Mauritius | Freedom House

Freedom in the World

Mauritius

Mauritius

Freedom in the World 2002

2002 Scores

Status

Free

Freedom Rating
(1 = best, 7 = worst)

1.5

Civil Liberties
(1 = best, 7 = worst)

2

Political Rights
(1 = best, 7 = worst)

1
Overview: 


Mauritius enjoyed a relatively tranquil year in 2001 in political terms, although several corruption scandals did attract considerable notice. General elections were held in late 2000. Opposition leader Anerood Jugnauth, a former prime minister and the leader of the Mauritian Socialist Movement (MSM), won a resounding victory and returned to the premiership.

Mauritius, which has no indigenous peoples, was seized and settled as a way station for European trade to the East Indies and India. Its ethnically mixed population is primarily descended from Indian subcontinental immigrants who were brought to the island as laborers during its 360 years of Dutch, French, and British colonial administration. Since gaining independence from Britain in 1968, Mauritius has maintained one of the developing world's most successful democracies. In 1993, the island became a republic within the Commonwealth, with a largely ceremonial president as head of state.

Mauritius has achieved a stable democratic and constitutional order, and its focus on political competition rather than violent conflict demonstrates a level of political development enjoyed by few other African states. The political process is used to maintain ethnic balance and economic growth rather than dominance by any single group. In addition, political parties are not divided along the lines of the country's diverse ethnicities and religions.

The country's political stability is underpinned by steady economic growth and improvements in the island's infrastructure and standard of living. Unemployment and crime are rising, but the country's integrated, multinational population has provided a capable and reliable workforce that, along with preferential European and U.S. market access for sugar and garment exports, is attracting foreign investment. Economic development has been achieved, however, at the cost of the country's native forest and fauna, nearly all of which have been destroyed.

Political Rights and Civil Liberties: 


Citizens have the right to change their government democratically. The head of state is a president, elected by the national assembly for a five-year term. Executive power resides in the prime minister. The legislature is unicameral; its sole chamber, the national assembly, has 62 members directly elected by universal adult suffrage and a maximum of 8 (currently 4) members appointed from unsuccessful parliamentary candidates who gained the largest number of votes. The members serve for a five-year term.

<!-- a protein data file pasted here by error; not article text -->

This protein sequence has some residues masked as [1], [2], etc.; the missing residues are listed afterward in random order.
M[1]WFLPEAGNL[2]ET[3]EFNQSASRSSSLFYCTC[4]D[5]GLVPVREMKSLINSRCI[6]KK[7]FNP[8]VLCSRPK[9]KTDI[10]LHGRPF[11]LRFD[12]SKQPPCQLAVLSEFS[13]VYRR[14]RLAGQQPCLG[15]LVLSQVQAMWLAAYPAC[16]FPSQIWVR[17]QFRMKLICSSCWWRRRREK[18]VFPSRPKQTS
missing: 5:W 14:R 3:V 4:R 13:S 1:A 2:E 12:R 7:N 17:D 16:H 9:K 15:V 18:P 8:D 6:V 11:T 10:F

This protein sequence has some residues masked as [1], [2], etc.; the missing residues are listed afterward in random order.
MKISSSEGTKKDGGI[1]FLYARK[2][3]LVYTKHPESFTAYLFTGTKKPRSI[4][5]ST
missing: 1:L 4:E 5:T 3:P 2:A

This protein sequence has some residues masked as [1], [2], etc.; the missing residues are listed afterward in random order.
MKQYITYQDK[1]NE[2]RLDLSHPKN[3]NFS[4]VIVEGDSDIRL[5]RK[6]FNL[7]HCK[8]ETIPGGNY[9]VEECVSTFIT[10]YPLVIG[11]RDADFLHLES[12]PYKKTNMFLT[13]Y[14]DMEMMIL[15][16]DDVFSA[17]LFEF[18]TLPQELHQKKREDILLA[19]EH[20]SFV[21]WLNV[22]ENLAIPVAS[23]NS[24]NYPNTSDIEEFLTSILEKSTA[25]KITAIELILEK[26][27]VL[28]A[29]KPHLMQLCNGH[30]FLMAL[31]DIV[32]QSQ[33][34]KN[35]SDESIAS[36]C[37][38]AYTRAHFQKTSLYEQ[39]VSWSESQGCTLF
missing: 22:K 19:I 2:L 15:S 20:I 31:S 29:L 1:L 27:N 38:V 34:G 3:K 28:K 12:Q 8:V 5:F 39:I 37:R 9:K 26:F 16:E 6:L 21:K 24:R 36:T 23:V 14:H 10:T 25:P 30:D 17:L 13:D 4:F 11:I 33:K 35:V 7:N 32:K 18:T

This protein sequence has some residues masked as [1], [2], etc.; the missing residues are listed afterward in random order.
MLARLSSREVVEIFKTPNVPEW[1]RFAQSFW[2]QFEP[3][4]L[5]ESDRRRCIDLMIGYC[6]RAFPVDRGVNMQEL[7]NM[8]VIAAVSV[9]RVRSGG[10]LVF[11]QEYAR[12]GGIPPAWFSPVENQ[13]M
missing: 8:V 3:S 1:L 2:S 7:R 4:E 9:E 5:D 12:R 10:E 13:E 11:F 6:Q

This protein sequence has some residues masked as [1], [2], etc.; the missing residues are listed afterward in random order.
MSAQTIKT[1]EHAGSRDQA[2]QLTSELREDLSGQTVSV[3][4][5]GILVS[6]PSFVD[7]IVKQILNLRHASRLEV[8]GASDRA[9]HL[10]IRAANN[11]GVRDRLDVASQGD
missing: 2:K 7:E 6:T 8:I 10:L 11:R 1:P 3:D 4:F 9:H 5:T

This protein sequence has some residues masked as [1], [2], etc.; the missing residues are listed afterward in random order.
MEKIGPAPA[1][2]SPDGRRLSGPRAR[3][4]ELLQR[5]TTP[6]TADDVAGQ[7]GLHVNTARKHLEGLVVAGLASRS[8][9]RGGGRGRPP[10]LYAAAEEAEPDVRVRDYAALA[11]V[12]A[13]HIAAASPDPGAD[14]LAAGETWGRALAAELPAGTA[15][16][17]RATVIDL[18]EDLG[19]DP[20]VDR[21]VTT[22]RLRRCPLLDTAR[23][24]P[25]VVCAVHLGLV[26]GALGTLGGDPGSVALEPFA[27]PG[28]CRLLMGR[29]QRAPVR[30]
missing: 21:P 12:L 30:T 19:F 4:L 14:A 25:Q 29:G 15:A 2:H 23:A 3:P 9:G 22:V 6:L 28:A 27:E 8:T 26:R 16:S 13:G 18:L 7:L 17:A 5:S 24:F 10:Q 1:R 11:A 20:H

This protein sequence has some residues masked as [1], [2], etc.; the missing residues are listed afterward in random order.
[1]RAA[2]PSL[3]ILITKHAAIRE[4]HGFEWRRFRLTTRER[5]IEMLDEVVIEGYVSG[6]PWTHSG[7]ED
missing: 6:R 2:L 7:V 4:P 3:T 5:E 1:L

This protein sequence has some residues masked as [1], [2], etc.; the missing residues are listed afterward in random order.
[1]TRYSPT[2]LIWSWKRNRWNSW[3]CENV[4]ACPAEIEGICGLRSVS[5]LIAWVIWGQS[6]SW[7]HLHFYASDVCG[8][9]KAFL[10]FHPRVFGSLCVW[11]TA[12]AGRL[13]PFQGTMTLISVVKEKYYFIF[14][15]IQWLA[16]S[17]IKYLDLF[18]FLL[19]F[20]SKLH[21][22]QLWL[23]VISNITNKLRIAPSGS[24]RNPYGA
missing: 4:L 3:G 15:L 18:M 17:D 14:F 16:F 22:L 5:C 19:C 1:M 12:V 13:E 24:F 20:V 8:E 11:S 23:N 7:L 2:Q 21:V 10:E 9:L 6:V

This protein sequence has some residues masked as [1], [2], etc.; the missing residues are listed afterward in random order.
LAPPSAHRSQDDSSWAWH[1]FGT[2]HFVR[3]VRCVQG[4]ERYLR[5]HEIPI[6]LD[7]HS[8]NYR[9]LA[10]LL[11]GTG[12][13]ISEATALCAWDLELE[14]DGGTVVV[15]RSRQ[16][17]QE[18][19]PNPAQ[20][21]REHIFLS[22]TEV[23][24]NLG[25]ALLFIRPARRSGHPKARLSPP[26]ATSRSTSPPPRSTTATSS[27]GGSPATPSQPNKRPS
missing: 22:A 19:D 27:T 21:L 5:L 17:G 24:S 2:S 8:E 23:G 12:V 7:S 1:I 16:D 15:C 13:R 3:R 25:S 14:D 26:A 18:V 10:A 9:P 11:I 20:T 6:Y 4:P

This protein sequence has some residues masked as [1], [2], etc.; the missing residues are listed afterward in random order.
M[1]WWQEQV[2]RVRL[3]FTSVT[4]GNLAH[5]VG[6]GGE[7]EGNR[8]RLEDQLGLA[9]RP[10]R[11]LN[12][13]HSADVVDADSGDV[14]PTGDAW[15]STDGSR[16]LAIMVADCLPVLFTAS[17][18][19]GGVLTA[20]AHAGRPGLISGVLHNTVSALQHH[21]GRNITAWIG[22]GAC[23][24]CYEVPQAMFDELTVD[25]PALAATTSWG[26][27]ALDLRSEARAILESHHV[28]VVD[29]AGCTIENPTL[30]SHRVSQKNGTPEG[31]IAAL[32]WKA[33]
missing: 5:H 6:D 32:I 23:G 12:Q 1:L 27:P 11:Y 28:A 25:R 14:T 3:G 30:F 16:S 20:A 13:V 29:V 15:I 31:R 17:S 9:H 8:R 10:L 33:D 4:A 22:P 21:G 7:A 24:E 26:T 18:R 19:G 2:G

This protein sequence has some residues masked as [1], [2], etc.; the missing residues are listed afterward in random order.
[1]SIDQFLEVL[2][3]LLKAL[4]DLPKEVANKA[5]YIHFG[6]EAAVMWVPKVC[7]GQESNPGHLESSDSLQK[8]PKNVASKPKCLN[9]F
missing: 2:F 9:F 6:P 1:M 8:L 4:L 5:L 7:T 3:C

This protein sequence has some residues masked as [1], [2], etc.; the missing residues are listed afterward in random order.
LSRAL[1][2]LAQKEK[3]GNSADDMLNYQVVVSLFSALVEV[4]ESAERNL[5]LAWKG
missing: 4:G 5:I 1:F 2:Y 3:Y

In a surprise move, in August 2000 President Cassam Uteem dissolved the national assembly and called early elections in August, in large part because of a series of corruption scandals that had led to the resignation of several cabinet ministers. In the elections, the victorious opposition alliance led by the MSM was allied with the Mauritian Militant Movement (MMM). The MMM's leader, Paul Berenger, was subsequently appointed minister of finance. Some 80 percent of eligible voters went to the polls. The previous incumbent had served since 1992.

Since independence, Mauritius has regularly chosen its representatives in free, fair, and competitive elections. Decentralized structures govern the country's island dependencies. The largest of these is Rodrigues Island, which has its own government, local councils, and two seats in the national assembly.

The generally independent judiciary is headed by a supreme court. The legal system is an amalgam of French and British traditions. Civil rights are generally well respected, although cases of police brutality have been reported. Freedom of religion is respected. There are no known political prisoners or reports of political or extrajudicial killings.

The constitution guarantees freedom of expression and of the press, but all broadcast media are state-owned and usually reflect government views. Several private daily and weekly publications, however, are often highly critical of both government and opposition politicians and their policies. Freedom of assembly and association is respected, although police occasionally refuse to issue permits for demonstrations. Numerous nongovernmental organizations operate.

Nine labor federations include 300 unions. Women constitute approximately 20 percent of the paid labor force and generally occupy a subordinate role in society. The law does not require equal pay for equal work or prohibit sexual harassment in the workplace. Women are underrepresented at the national university. The country is preparing a national gender action plan with the long-term objective of greater equality. It addresses the integration of gender issues into the mainstream of government and private sector activities, and the enactment of a domestic violence act.

Women are significantly underrepresented in the nation's political life. According to the Southern African Development Community, in 2000 the percentages of women in parliament and in the cabinet (5.9 percent and 4 percent respectively) were the lowest of the 14 member countries.